Elementary-school students in New Brunswick will begin their winter break a week earlier, and several Ontario school boards have asked students and teachers to take their learning materials home for the holidays. The developments are the latest response from educators amid the arrival of the fast-spreading Omicron coronavirus variant.
In Canada, COVID-19 infections among children between the ages of 5 and 11 are increasing rapidly and make up the highest proportion of cases among all age groups at 23 per cent, according to a report from the Public Health Agency of Canada earlier this month. Many families have expressed frustration and anxiousness about the possibility that children could be learning remotely after the holiday break.
In New Brunswick, the government said earlier this week that active cases continue to primarily affect elementary schools. It has prohibited organized sports and activities for children under 12, and students in kindergarten through to Grade 6 are to begin their holiday break on Friday, one week ahead of schedule. The government has also reduced capacity to 50 per cent in movie theatres, casinos and sporting events.
“These steps are necessary to reduce the spread of Omicron and other variants as much as possible and to protect our health care system, as keeping our hospitals from becoming overwhelmed is crucial,” Premier Blaine Higgs said in a statement.
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Theresa Tam, Canada’s Chief Public Health Officer, said at a briefing this week that health officials in Canada need to use every tool at their disposal, including rapid antigen tests, to avoid school closings during the coming Omicron wave.
“We want kids to stay in school,” Dr. Tam said.
Ontario’s Chief Medical Officer of Health, Kieran Moore, said on Tuesday that he is reviewing school safety protocols and will be making recommendations shortly. The province is sending home five rapid tests for each student to use over the holidays. At the Limestone District School Board in Kingston, where cases are rising, the director has taken the additional step of providing staff with rapid tests for the holidays. Similarly, the parent community at Toronto’s Earl Beatty Junior and Senior Public School will make rapid tests available for its school staff.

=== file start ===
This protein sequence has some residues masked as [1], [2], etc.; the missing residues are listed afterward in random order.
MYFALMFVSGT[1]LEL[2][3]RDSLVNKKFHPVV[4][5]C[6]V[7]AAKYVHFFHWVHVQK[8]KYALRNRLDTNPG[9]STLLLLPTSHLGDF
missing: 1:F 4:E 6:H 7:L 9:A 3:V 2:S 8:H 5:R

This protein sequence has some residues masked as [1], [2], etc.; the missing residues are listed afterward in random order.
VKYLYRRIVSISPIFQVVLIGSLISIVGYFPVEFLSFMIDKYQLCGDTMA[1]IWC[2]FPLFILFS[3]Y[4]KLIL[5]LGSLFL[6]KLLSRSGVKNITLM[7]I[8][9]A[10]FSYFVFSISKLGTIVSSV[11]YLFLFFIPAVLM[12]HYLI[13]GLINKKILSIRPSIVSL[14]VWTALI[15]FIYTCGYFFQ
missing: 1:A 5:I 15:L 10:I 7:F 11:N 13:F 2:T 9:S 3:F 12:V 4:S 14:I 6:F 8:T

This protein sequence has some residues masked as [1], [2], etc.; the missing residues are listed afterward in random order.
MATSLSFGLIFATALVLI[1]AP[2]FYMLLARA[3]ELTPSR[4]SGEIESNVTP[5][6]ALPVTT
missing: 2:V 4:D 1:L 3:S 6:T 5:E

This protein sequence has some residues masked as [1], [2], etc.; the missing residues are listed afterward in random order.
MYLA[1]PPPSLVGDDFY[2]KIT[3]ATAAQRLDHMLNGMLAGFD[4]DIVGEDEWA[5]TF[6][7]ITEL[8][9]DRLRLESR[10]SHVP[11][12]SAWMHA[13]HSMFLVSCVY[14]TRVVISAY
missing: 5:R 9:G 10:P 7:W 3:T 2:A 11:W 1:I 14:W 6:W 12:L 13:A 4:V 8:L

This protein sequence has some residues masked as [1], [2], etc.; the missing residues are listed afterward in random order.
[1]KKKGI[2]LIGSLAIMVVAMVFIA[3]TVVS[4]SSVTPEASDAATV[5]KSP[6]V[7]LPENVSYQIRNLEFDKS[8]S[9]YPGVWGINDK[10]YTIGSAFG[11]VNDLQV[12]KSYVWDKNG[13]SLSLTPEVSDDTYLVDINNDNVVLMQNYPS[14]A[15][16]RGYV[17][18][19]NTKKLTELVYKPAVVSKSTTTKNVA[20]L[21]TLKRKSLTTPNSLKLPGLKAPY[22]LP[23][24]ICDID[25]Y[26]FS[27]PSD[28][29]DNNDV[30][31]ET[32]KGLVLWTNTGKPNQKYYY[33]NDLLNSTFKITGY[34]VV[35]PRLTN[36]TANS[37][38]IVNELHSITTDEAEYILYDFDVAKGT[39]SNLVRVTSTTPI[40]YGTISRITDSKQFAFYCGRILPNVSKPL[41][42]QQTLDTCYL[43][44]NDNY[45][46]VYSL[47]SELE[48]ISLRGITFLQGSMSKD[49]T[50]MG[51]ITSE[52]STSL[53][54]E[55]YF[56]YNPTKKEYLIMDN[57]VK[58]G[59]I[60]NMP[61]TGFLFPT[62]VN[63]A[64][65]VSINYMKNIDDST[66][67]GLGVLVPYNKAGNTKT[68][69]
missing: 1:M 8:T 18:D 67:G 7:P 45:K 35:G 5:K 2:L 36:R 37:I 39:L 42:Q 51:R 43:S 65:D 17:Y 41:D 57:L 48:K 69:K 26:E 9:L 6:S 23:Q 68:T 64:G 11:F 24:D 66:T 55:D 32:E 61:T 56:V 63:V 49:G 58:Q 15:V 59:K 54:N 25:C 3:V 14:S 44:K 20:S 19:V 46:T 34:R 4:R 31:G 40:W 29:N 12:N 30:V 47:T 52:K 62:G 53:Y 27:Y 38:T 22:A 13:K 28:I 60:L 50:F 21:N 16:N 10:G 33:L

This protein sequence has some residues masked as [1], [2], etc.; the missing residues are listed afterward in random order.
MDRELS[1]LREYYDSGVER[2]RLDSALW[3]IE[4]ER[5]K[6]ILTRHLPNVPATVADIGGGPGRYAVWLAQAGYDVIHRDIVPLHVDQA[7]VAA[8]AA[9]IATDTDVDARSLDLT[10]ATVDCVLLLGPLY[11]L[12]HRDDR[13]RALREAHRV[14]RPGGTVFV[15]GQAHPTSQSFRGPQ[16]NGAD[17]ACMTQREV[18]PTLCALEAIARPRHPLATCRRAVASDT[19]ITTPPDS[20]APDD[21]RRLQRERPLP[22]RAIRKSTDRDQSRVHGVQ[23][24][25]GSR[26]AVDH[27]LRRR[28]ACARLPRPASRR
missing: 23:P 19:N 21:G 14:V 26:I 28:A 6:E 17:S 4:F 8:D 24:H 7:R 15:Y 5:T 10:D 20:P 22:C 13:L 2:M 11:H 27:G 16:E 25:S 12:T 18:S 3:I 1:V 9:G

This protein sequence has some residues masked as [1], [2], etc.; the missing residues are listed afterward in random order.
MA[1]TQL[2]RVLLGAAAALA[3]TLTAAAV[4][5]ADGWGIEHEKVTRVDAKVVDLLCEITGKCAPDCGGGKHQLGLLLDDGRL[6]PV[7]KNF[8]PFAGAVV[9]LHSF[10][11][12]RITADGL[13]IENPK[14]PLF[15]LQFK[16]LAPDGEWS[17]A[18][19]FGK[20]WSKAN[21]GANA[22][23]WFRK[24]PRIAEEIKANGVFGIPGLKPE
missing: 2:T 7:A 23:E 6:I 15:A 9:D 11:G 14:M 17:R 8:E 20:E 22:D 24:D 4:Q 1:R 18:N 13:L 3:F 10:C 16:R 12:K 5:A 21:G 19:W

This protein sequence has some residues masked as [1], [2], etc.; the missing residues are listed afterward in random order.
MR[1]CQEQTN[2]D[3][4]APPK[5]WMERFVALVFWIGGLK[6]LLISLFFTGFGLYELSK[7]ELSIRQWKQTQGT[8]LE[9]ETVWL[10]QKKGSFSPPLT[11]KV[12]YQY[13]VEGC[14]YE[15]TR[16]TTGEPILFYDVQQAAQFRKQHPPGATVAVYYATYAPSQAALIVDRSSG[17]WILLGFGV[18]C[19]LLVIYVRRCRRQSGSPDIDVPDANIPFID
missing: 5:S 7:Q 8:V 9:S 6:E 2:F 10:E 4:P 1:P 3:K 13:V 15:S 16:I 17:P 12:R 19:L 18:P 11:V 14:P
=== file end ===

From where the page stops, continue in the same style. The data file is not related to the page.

“It’s my hope that we keep schools open as long as we can,” Dr. Moore said.
However, several Ontario school boards have issued notes telling families and staff to take all personal belongings and learning materials home when classes end for the holidays. The Durham District School Board told families that “while we do not anticipate a shift to remote learning after the break, we want to ensure that all families are prepared.”
The Peel District School Board, west of Toronto, said it was “hopeful” learning would resume in person in January. “Given the changing health environment, as a precautionary measure only, we have asked students to take home their school-issued devices ... and personal belongings in case the Ministry of Education or Peel Public Health direct us to switch to online learning,” it said in a letter to families late last week.
The Ottawa-Carleton District School Board said students should take home their belongings because it helps with “cleaning of schools over the break.” The board also noted that it would allow students to participate in learning if they are required to quarantine.
Yoni Freedhoff, an associate professor of family medicine at the University of Ottawa and a parent, said the shift to remote learning would not be on the table had the government been pro-active. The province could have established a host of measures, Dr. Freedhoff said, including vaccine mandates for schools, ventilation standards and rapid testing.
“All of this, plus broad community-based vaccination mandates and third-dose availability and maybe – and really only maybe, given how contagious Omicron appears – we’d be in a different place,” he said. “Instead we hoped for the best, did next to nothing and, yet again, looks like we’ll be getting the worst.”
Ottawa-area parent Catherine Butler has kept her 10-year-old home from school this week. “We felt that it was prudent given the rapidly changing situation with this new variant,” she said.
Her son’s class has 31 students, and Ms. Butler was frustrated that the province was not doing more to protect schooling for children.
“If things are worse or have not changed between now and January 3, it’s highly unlikely I will send my son back and it makes me sick to say that because I want him in school,” she said.
With a report from Carly Weeks